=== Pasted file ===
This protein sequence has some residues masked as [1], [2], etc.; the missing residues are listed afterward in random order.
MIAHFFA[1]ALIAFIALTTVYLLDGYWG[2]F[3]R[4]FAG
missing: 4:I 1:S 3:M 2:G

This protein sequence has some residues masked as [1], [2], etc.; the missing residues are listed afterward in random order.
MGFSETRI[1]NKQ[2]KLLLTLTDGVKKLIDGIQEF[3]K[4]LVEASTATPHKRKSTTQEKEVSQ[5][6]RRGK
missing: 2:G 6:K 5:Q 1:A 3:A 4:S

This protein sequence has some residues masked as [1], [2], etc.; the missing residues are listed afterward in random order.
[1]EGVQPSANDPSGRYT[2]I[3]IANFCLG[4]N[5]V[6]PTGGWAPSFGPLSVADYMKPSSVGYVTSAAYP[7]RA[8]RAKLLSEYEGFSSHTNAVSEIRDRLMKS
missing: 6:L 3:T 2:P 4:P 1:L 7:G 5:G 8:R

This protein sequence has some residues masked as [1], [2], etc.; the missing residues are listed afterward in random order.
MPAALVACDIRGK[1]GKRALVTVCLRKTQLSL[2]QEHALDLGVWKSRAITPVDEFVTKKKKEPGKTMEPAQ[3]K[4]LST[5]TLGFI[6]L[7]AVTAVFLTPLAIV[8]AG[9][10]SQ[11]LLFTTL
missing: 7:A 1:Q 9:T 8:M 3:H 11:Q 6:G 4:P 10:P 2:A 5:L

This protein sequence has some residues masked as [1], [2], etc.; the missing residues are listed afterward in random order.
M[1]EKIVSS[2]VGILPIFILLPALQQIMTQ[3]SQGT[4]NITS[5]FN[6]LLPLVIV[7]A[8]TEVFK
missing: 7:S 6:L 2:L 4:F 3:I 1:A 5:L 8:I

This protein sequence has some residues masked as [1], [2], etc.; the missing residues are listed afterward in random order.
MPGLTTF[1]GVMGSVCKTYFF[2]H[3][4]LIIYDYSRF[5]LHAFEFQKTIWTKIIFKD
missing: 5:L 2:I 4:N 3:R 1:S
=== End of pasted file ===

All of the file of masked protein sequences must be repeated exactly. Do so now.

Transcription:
This protein sequence has some residues masked as [1], [2], etc.; the missing residues are listed afterward in random order.
MIAHFFA[1]ALIAFIALTTVYLLDGYWG[2]F[3]R[4]FAG
missing: 4:I 1:S 3:M 2:G

This protein sequence has some residues masked as [1], [2], etc.; the missing residues are listed afterward in random order.
MGFSETRI[1]NKQ[2]KLLLTLTDGVKKLIDGIQEF[3]K[4]LVEASTATPHKRKSTTQEKEVSQ[5][6]RRGK
missing: 2:G 6:K 5:Q 1:A 3:A 4:S

This protein sequence has some residues masked as [1], [2], etc.; the missing residues are listed afterward in random order.
[1]EGVQPSANDPSGRYT[2]I[3]IANFCLG[4]N[5]V[6]PTGGWAPSFGPLSVADYMKPSSVGYVTSAAYP[7]RA[8]RAKLLSEYEGFSSHTNAVSEIRDRLMKS
missing: 6:L 3:T 2:P 4:P 1:L 7:G 5:G 8:R

This protein sequence has some residues masked as [1], [2], etc.; the missing residues are listed afterward in random order.
MPAALVACDIRGK[1]GKRALVTVCLRKTQLSL[2]QEHALDLGVWKSRAITPVDEFVTKKKKEPGKTMEPAQ[3]K[4]LST[5]TLGFI[6]L[7]AVTAVFLTPLAIV[8]AG[9][10]SQ[11]LLFTTL
missing: 7:A 1:Q 9:T 8:M 3:H 11:Q 6:G 4:P 10:P 2:A 5:L

This protein sequence has some residues masked as [1], [2], etc.; the missing residues are listed afterward in random order.
M[1]EKIVSS[2]VGILPIFILLPALQQIMTQ[3]SQGT[4]NITS[5]FN[6]LLPLVIV[7]A[8]TEVFK
missing: 7:S 6:L 2:L 4:F 3:I 1:A 5:L 8:I

This protein sequence has some residues masked as [1], [2], etc.; the missing residues are listed afterward in random order.
MPGLTTF[1]GVMGSVCKTYFF[2]H[3][4]LIIYDYSRF[5]LHAFEFQKTIWTKIIFKD
missing: 5:L 2:I 4:N 3:R 1:S